Quickie GSA

GSA: Gardner Service Announcement.

Yes. I just made that sh*! up.

I keep seeing people in my gardening and landscaping forums asking, what is this purple flowered weed that’s taking over my yard and how do I get rid of it?

It’s early April and the grass in our yard is just beginning to grow. There is an abundance of wild onion, clover and chickweed already sprouting as well as a carpet of purple from henbit, several species of violet and dead nettle. This week I’m starting to see the occasional spot of yellow from dandelions.

If your yard is inundated with weeds, the following article might help: https://www.almanac.com/what-weeds-tell-you-about-your-soil

If your yard is full of henbit or dead nettle, be patient. This is what my yard looks like right now:

I’ve seen several articles online claiming that henbit will choke out grass, but I’ve yet to see it happen. All of that purple- that’s henbit, with a little dead nettle and a lot of tiny violets thrown in for good measure. The bees freaking love it, in fact all the emerging pollinators love it and that’s good news for both my currently blooming orchard and my soon to be blooming garden. I want to draw as many native pollinators to our property as possible. If you’re a save the bees kind of person, you’ll want to leave the flowers too. But here’s the good news- dead nettle and henbit aren’t going to destroy your grass. They will carpet the yard for about a month, then go to seed and die back to the ground until next year. The emerging grass will then take over, thicken up and make you spend hours mowing it all summer. Be PATIENT. Your grass is coming, just not yet.

This is henbit close up. My daughter likes to pick the little flowers off and eat them because they are sweet. Henbit can be eaten fresh or cooked as an herb, used in teas, salads, wraps and smoothies. All parts of the plant above ground are edible and high in iron, vitamins and fiber.

This is dead nettle or purple nettle. If you have this ‘weed’ in your yard, rejoice. It is a medicinal herb and can be used as an astringent and diuretic. Applied topically, it’s anti-inflammatory, anti-fungal and anti-bacterial. The leaves and be applied to wounds as a poultice. You can also use the leaves fresh or dried in tea. I use dead nettle to make dead nettle salve, which my family uses to treat everything from bug bites and boils to rashes of all kinds. I even use it as lip balm in winter.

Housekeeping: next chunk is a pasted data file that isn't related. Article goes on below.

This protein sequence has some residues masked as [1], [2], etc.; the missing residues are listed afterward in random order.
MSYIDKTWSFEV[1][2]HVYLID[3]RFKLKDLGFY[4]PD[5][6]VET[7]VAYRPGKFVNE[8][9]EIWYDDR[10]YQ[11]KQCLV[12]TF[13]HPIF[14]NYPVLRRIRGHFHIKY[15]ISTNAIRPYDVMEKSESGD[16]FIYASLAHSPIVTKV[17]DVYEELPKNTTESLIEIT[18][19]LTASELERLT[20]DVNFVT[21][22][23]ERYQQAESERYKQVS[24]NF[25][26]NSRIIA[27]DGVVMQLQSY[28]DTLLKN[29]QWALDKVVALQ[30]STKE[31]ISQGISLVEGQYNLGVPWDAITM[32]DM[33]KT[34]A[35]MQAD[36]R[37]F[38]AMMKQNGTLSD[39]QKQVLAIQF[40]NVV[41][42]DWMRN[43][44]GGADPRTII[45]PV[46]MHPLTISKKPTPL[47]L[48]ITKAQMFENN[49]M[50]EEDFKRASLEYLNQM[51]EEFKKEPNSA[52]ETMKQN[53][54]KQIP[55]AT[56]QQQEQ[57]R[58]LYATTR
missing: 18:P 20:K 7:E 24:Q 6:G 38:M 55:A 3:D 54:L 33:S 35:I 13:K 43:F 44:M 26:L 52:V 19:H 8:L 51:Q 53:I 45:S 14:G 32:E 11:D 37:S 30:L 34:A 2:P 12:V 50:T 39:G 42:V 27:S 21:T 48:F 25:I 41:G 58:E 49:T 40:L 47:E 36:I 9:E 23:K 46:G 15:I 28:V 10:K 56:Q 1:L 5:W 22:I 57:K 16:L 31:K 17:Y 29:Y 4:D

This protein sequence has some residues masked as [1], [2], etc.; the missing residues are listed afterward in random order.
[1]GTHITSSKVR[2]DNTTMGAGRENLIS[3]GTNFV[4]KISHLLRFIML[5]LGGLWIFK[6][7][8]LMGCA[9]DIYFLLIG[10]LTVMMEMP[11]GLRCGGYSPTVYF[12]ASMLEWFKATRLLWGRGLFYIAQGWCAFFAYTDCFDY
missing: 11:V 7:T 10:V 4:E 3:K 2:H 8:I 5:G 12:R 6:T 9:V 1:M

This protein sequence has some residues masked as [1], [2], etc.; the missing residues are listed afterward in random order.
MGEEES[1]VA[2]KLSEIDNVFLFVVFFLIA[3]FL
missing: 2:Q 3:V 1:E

Both of these plants are part of the mint family, which means they may look as if they are just taking over a yard. Don’t freak. By May they will be almost completely gone and your grass will take over until next year. You’ll never even know they were there. You could try and rip them out or catch all the seeds to stop them from coming back. You could use one of those nasty herbicides and then re-seed your yard with grass. Or you could leave them alone. Let the bees have their food, maybe try a bit yourself and have an excuse not to mow for a few more weeks. 🙂


Dead Nettle Salve

Shameless product plug coming in 3, 2, 1…

I decided with all this garden that I have here at the farm that I might as well do as much with it as possible. I can only grow so much vegetable matter before things start to go to waste, so I’ve begun dabbling in herbs as well. It’s not my first foray into herbal preparations, but it’s the first time I’ve actually sold them to the public.
This spring the garden floor was absolutely covered with purple dead nettle. You couldn’t take a step anywhere without crushing some of it. I debated on digging it out or covering it with weed fabric, but the bees were going absolutely nuts over it and with so few other plants flowering at that point in the season, I was reluctant to destroy a good food source for them. I did some reading on what this weed was invading my garden and learned all about nettles.